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PM Abe: Japan to proceed with US base relocation despite Okinawa vote outcome

Japanese Prime Minster Shinzo Abe says Tokyo will proceed with a controversial plan to relocate a US air base in Okinawa, turning a deaf ear to the outcome of a referendum on the island, in which locals resoundingly voiced their opposition to the construction of a new American base there.

According to Press TV, in the non-binding local referendum, which was held on Sunday, over 70 percent of voters in Okinawa said ‘No’ to the central government’s plan to relocate the US Marine Corps Futenma Air Station — currently located in the densely-populated part of the island – to the remote coastal region of Henoko.

An air base was being built on a landfill in coastal Henoko. Support for the plan totaled only 19 percent.

The prime minister said on Monday that he was taking the results seriously and would work to obtain the understanding of Okinawa’s residents, but that the plans to move the base could not be deferred.

“We cannot avoid the necessity of moving Futenma, said to be the most dangerous base in the world,” he said.

Abe said that two decades had passed since Tokyo made an agreement with Washington to relocate the airbase — which is surrounded by schools, hospitals and shops — to a less populated area on the northern part of the island.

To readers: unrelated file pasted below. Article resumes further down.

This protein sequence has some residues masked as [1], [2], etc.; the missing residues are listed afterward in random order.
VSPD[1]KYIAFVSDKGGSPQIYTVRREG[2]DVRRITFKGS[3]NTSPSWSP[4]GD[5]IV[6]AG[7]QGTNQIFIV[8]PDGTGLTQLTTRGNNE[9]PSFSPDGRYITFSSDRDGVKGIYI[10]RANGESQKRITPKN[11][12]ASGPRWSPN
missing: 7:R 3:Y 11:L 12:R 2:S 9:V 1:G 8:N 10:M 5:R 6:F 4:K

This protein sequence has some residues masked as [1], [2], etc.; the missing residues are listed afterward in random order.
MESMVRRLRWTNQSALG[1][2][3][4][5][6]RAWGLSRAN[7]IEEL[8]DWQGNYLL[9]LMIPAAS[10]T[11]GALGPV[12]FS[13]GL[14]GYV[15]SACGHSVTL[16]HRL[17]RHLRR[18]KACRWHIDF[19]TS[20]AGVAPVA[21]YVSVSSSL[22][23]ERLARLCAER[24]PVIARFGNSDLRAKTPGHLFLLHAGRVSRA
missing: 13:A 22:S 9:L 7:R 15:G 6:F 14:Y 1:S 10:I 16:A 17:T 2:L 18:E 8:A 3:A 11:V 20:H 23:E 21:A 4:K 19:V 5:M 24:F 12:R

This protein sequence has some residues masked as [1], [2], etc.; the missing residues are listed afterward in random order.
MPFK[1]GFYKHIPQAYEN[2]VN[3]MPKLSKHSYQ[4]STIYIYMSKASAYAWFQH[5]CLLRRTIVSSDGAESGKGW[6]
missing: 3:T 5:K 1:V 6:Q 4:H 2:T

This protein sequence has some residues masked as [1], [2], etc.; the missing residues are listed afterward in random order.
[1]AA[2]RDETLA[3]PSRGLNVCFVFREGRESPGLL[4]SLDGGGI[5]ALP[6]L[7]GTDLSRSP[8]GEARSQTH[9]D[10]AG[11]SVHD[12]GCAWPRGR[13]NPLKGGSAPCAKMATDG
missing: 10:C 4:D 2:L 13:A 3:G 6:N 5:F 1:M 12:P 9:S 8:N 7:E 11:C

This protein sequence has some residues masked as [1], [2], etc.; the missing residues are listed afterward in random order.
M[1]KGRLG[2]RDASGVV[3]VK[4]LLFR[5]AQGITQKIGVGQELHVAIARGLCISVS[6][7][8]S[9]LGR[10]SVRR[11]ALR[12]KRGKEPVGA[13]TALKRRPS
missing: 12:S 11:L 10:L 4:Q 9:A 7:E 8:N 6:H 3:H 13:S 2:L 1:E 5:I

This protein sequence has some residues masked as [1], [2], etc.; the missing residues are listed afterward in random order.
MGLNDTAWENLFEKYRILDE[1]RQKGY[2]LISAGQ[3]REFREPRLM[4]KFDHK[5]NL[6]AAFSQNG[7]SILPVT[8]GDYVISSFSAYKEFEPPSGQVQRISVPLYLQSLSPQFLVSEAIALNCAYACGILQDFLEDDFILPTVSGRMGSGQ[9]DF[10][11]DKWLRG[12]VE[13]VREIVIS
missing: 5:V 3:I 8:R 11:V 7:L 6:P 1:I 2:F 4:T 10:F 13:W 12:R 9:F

The plan has so far been stalled by local politicians, who argue that moving the base to another part of Japan is not a solution, since it would still pose an environmental threat.

The island hosts more than half of the nearly 47,000 American military service members stationed in Japan.

Okinawa Governor, Denny Tamaki, who strongly opposes the central government’s plan, said after the tally came out, “This holds extremely important meaning.”

He also called on the central government to engage in “conversation with Okinawa in order to resolve the fundamental issue, which is to close and return the land of Futenma US base as soon as possible.”

An ordinance requires the governor to respect the outcome and notify the premier and the US president if the top response was backed by more than 25 percent of eligible voters.

Okinawa residents have long demanded that the US base be totally removed from the island citing allegations of sexual abuse by the American soldiers.

Residents have also expressed disgruntlement following unending noise pollution and military accidents involving US military bases in the Japanese prefecture.

Anti-US sentiments have been on the rise after a US serviceman was found guilty in December 2017 of rape and murder of a 20-year-old Okinawa woman.